For the third straight year, a record number of bankruptcy petitions were filed in Eastern Washington in 2002. The trend, experts say, is expected to continue this year.
Last year, businesses and consumers filed 10,154 petitions seeking protection from creditors in the U.S. Bankruptcy Courts eastern district of Washington, which is based in Spokane. Thats up from 10,096 petitions filed in 2001 and well above the 8,357 filings in 2000. The district includes all bankruptcies filed in Washington state east of the Cascade Mountains, and maintains an office in Yakima.
Nationally, bankruptcy filings also hit a new high last year. About 1.55 million businesses and consumers nationwide filed for protection from creditors during fiscal year 2002, which ended Sept. 30. Thats up by more than 100,000 filings from fiscal 2001, when about 1.44 million businesses and consumers filed for bankruptcy.
U.S. Bankruptcy Court Judge Patricia C. Williams, who serves on the bench here, says that as long as the U.S. economy remains depressed, We are not going to see any drop in bankruptcy filings. Locally, I think we are going to have a slow, slight increase in bankruptcy filings.
Robert C. Hahn III, a bankruptcy attorney with Raugust & Hahn PLLC, of Spokane, says filings here could increase at a greater rate if anticipated federal bankruptcy reform legislation becomes law. Such legislation, which failed narrowly last year and is expected to be proposed again, would make filing for bankruptcy more difficult, he says, and those thinking about seeking bankruptcy protection might rush to file before a new law would go into effect.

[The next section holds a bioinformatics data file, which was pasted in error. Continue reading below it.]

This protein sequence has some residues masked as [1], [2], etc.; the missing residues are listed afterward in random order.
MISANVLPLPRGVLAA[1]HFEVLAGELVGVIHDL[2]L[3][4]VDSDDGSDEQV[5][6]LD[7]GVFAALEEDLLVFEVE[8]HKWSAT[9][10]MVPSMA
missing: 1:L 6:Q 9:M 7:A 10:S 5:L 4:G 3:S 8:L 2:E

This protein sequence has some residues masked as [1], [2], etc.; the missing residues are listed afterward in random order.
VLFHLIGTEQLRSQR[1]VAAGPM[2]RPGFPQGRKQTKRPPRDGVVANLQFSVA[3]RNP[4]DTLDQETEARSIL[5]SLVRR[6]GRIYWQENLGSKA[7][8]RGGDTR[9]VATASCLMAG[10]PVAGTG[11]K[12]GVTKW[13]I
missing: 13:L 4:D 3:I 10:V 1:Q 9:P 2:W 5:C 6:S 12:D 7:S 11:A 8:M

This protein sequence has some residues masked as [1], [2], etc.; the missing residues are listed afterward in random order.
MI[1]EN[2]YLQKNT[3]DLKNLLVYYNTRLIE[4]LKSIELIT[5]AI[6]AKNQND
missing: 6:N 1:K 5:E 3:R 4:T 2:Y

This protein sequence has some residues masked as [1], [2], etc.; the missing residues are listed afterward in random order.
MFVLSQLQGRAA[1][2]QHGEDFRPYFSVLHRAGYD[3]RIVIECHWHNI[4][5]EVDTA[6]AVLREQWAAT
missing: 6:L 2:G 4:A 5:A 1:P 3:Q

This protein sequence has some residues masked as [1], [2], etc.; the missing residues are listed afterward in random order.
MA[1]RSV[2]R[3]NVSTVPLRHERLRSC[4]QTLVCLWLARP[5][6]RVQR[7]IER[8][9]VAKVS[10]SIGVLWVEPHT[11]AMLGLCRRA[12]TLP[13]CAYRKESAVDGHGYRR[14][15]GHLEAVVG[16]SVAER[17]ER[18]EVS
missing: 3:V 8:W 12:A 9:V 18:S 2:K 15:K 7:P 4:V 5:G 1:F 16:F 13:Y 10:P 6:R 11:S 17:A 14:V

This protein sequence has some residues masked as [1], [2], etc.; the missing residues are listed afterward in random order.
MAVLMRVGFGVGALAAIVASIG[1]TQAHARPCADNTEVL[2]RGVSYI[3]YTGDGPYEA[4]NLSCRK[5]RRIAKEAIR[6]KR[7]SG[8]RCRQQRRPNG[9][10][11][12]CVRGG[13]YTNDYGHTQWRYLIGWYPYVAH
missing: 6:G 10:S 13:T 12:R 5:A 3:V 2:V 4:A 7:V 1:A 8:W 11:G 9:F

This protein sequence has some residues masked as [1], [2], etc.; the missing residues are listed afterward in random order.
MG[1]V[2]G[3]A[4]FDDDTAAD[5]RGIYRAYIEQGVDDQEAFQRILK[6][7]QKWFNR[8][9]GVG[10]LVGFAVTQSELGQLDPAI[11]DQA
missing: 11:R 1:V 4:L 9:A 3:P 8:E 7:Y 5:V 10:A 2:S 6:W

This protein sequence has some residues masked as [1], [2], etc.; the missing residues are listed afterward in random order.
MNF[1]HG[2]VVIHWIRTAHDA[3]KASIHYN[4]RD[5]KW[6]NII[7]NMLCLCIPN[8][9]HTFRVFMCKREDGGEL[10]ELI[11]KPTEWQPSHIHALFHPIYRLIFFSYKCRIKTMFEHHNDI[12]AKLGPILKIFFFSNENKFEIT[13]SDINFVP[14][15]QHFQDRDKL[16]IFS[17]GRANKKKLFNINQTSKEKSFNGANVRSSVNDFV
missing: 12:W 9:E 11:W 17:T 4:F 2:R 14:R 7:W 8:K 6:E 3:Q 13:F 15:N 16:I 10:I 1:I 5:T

There may be some additional pressure to file, he says. There are a lot of people who have been thinking about it for a long time.
Kevin ORourke, a bankruptcy attorney with Southwell & ORourke PS, of Spokane, says that practice has seen an increase in both consumer and business bankruptcy filings.
Some consumers have lost jobs and either have struggled to find employment or have had to accept work for less pay, ORourke says. While take-home pay falls in such instances, debt load typically stays the same, and people turn to bankruptcy to help dig themselves out of a financial hole, he says.
Other common factors leading to bankruptcy filings include unforeseen medical expenses and divorce.
While some major corporations made headlines last year by filing for bankruptcy, most business bankruptcies in Eastern Washington involve small concerns with assets of less than $1 million, Williams says.
The current, depressed economy has slowed revenue streams and forced some small businesses to seek protection from creditors, she says. In some cases, however, small businesses file for bankruptcy for some of the same reasons as consumers, such as a business owners failing health or failed marriage.
Consumers accounted for 98 percent of the bankruptcy filings in the eastern district last year. In 2001, consumer filings made up 97 percent of the overall total.
Of all the bankruptcies hereboth business and consumer75 percent are Chapter 7 filings, which involve liquidation of assets. Chapter 13 filings, which are designed for wage earners seeking to create a plan to repay debt, account for 24 percent of the filings. The final 1 percent includes Chapter 11 filings, which involve reorganization of debts, and Chapter 12 filings, which are for agricultural producers.
Last year, about 1.55 million businesses and consumers nationwide filed for protection during fiscal year 2002, which ended Sept. 30.
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